When implementing the OKR (Objective and Key Results) goal-setting process, make sure that the progress on OKRs does not influence financial compensation or personal performance assessment of the employees.
Separating OKRs and individual performance assessment might sound counter-intuitive but, if you think about it, you probably decided to implement OKRs because your current goal-setting process is not as effective as you would like it to be, not engaging for the employees, or simply not enough. Why is that?
When implementing OKRs, 9 out of 10 companies are looking to improve clarity or alignment of priorities in their organization and help the people understand how their work moves the company forward.
When teams take ownership of the company’s success, the company has a much brighter future. Ownership mentality is a big deal.
If that is really the purpose, then surely what matters is the observable impact that the teams can produce on business results, and not the mere % completion of their OKRs.
The point of implementing OKRs is to create an improvement-focused goal-setting process that involves more people in strategic conversations.
This means that all teams will be more connected to the bigger picture and constantly thinking about their role in moving the entire company forward. Clearly, this type of thinking requires more imaginative risk-taking, more improvement-focused discussions, and definitely more cross-functional collaboration.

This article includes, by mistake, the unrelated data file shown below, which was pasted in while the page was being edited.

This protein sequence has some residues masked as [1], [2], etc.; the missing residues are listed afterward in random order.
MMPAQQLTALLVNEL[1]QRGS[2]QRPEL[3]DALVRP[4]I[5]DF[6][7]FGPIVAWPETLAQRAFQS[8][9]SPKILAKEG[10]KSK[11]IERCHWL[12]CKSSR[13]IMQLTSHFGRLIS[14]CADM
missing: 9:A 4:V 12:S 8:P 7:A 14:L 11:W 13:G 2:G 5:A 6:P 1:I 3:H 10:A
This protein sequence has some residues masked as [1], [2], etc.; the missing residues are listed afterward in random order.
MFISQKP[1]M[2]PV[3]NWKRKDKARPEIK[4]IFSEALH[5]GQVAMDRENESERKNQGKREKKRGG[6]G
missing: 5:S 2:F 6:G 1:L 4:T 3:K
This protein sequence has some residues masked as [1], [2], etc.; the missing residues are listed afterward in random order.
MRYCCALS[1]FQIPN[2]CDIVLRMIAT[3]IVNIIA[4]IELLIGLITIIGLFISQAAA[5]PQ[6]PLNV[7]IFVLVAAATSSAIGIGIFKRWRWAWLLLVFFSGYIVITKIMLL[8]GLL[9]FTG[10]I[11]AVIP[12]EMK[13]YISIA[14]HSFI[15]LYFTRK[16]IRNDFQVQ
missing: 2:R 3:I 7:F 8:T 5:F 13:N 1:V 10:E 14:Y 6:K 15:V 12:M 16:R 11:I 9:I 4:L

When teams are evaluated based on the % of their OKR completion, they inevitably end up scaring themselves back into the comfort zone, taking no risks, and going after the same old tactics that they have tried and tried over the years.
And, ultimately, the company fails to embrace the power of the OKR methodology.
In a nutshell, the processes that are put in place for writing OKRs and tracking progress on an ongoing basis are exactly what makes OKRs so powerful. And if you spend time implementing those processes but then tell people that their bonuses will depend on how well they are doing on their OKRs, you would defeat the purpose of OKRs and fail to reap the benefits of the methodology.
Let’s discuss a few key takeaways in more detail.
OKRs are for taking risks and exploring new opportunities
The OKR methodology is a goal-setting approach that requires openness and cross-functional communication. Goals expressed as OKRs should be ambitious, and that means exploring opportunities and trying things that have never been done before. Obviously, you cannot expect better business results if you don’t change what you do and how you do it.
With that in mind, connecting the percent of completion of OKRs to individual performance evaluation would result in sandbagging, less innovative thinking, and ultimately worse business results. If you think about it, how can a team strive for excellence without exploring the unknown? And how can one explore the unknown with a constant fear of not meeting their performance targets?
Teams have OKRs, individuals have tasks